Boyd Hilton in conversation with It's A Sin cast and crew: Lydia West, David Carlyle, Callum Scott Howells, Omari Douglas, Olly Alexander, Andy Pryor, Nicola Shindler, Phil Collinson, Sarah Brewerton and Lin Davie, Laura Flynn
Boyd Hilton: I'm Boyd Hilton. Welcome to this very special BAFTA Television Sessions: It's A Sin. Today is part of a series of events that celebrate some of the nominees and nominated program teams from this year's Virgin Media British Academy Television Awards and the British Academy Craft Awards. The Television Sessions are part of BAFTA’s Learning, Inclusion and Talent program, helping to creatively inspire and engage the industry, budding talent and fans alike.
Some housekeeping before we start, Join the conversation on social media by tagging BAFTA and using the hashtag #VirginMediaBAFTAs. This session will be in two sections we have because we have so many nominees for this show and we'll have time for audience questions at the end of each session. If you're a member of the press, please can you state your name and publication before asking your question if I come to you. And the session will be British Sign language interpreted.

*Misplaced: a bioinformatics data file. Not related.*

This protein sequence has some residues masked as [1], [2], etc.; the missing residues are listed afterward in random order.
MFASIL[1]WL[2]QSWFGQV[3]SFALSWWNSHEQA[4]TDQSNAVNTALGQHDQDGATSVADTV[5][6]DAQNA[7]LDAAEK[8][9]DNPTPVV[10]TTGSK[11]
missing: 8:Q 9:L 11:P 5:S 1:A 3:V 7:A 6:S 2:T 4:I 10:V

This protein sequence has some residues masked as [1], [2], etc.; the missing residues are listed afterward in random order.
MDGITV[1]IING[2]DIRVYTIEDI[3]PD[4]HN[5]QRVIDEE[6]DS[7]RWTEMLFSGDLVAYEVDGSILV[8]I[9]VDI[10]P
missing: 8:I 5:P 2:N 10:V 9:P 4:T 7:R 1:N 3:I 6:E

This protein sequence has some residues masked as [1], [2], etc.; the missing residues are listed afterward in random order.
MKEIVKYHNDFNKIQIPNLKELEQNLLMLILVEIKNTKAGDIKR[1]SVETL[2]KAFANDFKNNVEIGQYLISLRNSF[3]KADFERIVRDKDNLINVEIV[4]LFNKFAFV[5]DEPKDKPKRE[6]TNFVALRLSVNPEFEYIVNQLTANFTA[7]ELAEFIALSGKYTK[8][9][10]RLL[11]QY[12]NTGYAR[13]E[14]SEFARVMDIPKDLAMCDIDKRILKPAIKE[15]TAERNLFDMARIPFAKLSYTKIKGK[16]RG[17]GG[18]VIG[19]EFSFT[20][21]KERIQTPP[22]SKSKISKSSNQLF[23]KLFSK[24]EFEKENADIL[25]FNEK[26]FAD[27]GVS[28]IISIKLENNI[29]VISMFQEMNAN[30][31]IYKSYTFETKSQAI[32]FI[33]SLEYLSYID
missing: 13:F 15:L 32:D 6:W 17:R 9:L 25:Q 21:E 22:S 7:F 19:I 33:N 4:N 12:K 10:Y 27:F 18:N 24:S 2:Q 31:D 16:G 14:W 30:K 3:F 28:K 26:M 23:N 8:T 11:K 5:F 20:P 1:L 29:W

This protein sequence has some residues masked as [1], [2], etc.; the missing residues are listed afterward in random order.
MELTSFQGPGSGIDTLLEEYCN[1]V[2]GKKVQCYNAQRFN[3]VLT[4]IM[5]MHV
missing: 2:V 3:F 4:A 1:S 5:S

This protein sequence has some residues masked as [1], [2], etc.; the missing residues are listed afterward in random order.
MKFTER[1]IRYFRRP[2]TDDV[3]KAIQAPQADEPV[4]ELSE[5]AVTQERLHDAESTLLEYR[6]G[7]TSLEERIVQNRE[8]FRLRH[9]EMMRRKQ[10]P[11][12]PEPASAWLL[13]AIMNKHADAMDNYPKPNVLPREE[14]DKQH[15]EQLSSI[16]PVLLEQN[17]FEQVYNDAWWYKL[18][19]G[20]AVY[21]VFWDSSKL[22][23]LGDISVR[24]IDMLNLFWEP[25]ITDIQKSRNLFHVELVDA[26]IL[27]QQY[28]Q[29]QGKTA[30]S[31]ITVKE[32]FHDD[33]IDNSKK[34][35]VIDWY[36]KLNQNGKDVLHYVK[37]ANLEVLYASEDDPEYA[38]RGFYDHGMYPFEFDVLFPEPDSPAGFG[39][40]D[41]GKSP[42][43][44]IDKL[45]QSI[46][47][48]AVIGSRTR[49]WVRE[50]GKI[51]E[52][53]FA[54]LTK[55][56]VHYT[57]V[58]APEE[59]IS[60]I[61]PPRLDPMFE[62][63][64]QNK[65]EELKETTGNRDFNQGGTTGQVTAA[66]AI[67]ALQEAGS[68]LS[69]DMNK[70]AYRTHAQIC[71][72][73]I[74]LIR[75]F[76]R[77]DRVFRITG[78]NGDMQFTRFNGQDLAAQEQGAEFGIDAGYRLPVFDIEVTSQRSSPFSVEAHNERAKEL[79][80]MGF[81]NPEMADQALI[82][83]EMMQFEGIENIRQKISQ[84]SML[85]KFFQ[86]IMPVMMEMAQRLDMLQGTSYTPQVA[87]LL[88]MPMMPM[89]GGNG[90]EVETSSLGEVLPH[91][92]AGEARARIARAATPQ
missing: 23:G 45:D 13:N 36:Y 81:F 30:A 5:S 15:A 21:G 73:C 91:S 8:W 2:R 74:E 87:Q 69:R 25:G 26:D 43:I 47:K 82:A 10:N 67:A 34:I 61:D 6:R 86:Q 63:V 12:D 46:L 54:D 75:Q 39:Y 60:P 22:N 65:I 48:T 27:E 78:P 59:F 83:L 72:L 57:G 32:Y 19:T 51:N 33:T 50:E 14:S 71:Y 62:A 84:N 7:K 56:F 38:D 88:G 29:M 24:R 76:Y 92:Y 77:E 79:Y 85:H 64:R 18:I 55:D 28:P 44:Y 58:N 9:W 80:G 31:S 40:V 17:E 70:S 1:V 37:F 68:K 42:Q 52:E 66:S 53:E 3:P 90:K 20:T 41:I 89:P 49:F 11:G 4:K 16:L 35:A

And now please welcome our first panelists, executive producer Nicola Shindler, producer Phil Collinson, editor Sarah Brewerton and the makeup and hair design team, Lin Davie and Laura Flynn.
Thank you so as if you didn't know It's A Sin has eleven BAFTA nominations across TV and TV Craft as well as being nominated in Virgin Media’s publicly voted Must See Moment award this year and it already won two BAFTAs yesterday for director Peter Hoar, who can't be with us, sadly, and for Sarah, who did win, who is here. This show, of course was written, created, exec, produced by Russell T Davies, who sadly cannot be with us today but it's arguably his most personal work to date, following the lives and loves of five friends sharing a central London flat in ‘80s Britain, and their struggles to understand and live through a mysterious and fatal virus spreading through the city's thriving gay community. Co-produced by Channel 4 and HBO, Red production company’s, five-part drama was universally acclaimed for its heartwarming and often heartbreaking take on the AIDS crisis and for shining a light on a crucial piece of modern history. As if you needed it, let's remind ourselves of the brilliance of the show.
Nicola, let me start with you. I remember interviewing Russell before the show was going out like I think was going out three or four weeks’ time and he was kind of terrified about how with the reception it would get, whether anyone watch it, whether it be a bit too dark. Did you have any of those qualms? Did you have the same kind of thing or you were you pretty sure that it would be a success?